Omnibus                     $66.3 billion                           $121.3 billion

Overall, the fiscal year 2011 Transportation, Housing and Urban Development, and Related Agencies Appropriations bill includes budget authority of $66.3 billion.  This level of budget authority is $1.6 billion or 2 percent below the 2010 enacted level, and $2.5 billion or almost 4 percent below the President’s Request.  Total funding, including limitations on obligations related to programs funded by the Highway Trust Fund, is $121.3 billion.  This total funding level is $900 million or almost 1 percent below the 2010 enacted level, and $2.4 billion or 2 percent below the President’s Request.

The bill helps our communities and transportation system by focusing on five priority areas:

  • Investing in transportation infrastructure;
  • Providing housing and services to our Nation’s most vulnerable;
  • Supporting our communities and addressing the foreclosure crisis;
  • Ensuring the safety of our transportation system; and
  • Promoting sustainability in our communities.

A detailed summary of this Division of the bill is available from the Senate Appropriations Committee here.

Legislative History

The House-passed Continuing Resolution that is now pending in the Senate, H.R.3082, originated in the House on June 26, 2009, as the Military Construction and Veterans Affairs Appropriations Act for Fiscal Year 2010.  On December 8, 2010, the House amended a Senate-passed version of this bill with a government-wide Continuing Resolution as a substitute amendment.  This House-passed Continuing Resolution was received in the Senate on December 9, 2010. 

On December 14, 2010, Senate Appropriations Committee Chairman Inouye released details of the Senate Omnibus bill, which will be offered as a substitute amendment to the House-passed Continuing Resolution.  The Senate is expected to vote on this legislation during the week of December 13, 2010.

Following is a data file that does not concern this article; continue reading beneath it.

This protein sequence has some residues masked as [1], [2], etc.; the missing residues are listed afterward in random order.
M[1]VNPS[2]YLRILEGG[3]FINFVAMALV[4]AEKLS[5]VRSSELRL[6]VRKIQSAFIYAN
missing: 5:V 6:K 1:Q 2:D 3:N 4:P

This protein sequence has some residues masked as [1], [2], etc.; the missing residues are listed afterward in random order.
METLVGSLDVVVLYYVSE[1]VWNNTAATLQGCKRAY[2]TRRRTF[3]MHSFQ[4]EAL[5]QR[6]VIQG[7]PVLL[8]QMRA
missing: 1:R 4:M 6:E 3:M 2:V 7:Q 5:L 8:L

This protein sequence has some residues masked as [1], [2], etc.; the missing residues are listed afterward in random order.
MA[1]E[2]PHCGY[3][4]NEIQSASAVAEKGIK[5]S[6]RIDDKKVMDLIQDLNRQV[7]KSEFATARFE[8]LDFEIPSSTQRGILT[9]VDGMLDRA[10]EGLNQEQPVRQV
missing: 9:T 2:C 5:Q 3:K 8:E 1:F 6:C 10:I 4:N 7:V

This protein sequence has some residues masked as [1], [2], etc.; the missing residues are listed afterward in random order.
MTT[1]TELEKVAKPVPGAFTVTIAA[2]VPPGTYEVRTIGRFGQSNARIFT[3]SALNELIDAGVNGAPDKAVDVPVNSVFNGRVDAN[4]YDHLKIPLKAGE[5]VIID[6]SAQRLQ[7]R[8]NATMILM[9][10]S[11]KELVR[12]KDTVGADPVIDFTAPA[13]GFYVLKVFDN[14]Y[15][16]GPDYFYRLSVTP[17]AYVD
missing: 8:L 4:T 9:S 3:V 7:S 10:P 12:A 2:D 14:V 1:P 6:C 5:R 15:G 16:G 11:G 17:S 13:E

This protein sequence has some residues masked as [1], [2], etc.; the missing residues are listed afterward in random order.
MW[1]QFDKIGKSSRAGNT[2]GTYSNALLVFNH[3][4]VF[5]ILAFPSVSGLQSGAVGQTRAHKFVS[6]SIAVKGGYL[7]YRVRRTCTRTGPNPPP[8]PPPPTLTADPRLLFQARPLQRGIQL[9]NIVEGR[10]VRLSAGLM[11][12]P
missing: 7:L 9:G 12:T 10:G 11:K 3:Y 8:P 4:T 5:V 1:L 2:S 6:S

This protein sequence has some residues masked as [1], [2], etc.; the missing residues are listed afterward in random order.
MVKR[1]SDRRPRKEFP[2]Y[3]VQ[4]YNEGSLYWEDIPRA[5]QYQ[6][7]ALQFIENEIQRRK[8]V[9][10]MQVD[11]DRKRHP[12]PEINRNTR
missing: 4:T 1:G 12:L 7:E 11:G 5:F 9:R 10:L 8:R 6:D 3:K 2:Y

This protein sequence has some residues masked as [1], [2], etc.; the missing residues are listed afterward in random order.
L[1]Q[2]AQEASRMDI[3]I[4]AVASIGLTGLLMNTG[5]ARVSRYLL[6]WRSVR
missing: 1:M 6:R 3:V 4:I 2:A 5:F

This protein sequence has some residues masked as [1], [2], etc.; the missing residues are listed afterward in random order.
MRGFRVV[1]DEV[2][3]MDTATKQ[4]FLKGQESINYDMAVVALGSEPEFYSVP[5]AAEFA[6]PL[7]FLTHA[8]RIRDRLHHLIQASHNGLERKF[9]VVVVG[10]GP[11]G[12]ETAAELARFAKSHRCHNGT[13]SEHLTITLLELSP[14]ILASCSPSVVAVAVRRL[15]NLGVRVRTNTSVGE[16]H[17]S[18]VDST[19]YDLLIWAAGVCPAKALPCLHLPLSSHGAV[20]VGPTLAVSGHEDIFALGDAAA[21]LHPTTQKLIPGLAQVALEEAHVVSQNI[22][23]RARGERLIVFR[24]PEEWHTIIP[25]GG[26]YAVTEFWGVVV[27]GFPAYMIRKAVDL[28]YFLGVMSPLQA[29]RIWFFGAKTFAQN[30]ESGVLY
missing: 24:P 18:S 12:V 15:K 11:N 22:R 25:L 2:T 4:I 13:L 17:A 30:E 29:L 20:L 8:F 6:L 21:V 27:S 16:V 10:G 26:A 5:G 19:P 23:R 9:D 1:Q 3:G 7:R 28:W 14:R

At present, a Continuing Resolution, H.J.Res.101, is in effect through December 18, 2010.

Expected Amendments

DPC will circulate any information related to amendments to its staff listservs.

Administration Position

As of this writing, the White House has not yet released a Statement of Administration Policy (SAP) on the Senate FY11 Omnibus measure. (Previous SAPs were issued for H.R.3082 when this bill was the appropriations measure for military construction and veterans affairs.)  When a new SAP is released, it is expected to be posted to the White House website here.

Resources

  • Congressional Research Service’s list of key CRS reports on appropriations
  • THOMAS chart on the status of FY11 appropriations legislation
  • Bill Summary & Status information for H.R.3082, the legislative vehicle for the Senate Omnibus bill
  • Bill Summary & Status information for H.J.Res101:">H.J.Res.101, the Continuing Resolution currently in effect through December 18, 2010
  • Links to Senate Appropriations Committee webpages:

o   Senate Omnibus Full Bill Text and Explanatory Statement (Divisions A through C)

o   Agriculture, Rural Development, Food and Drug Administration, and Related Agencies: Website, Bill Division Summary, and Earmark Chart

o   Commerce, Justice, Science, and Related Agencies: Website, Bill Division Summary, Earmark Chart, and Corrections to Prior Year Earmarks

o   Defense: Website, Bill Division Summary, Earmark Chart

o   Energy & Water Development: Website, Bill Division Summary, Earmark Chart   

o   Financial Services and General Government: Website, Bill Division Summary, Earmark Chart

o   Homeland Security: Website, Bill Division Summary, Earmark Chart

o   Interior, Environment, and Related Agencies: Website, Bill Division Summary, Earmark Chart

o   Labor, Health and Human Services, Education, and Related Agencies: Website, Bill Division Summary, Earmark Chart

o   Legislative Branch: Website, Bill Division Summary

o   Military Construction, Veterans Affairs, and Related Agencies: Website, Bill Division Summary, Earmark Chart

o   State, Foreign Operations, and Related Programs: Website, Bill Division Summary, Earmark Chart

o   Transportation, Housing and Urban Development, and Related Agencies: Website, Bill Division Summary, Earmark Chart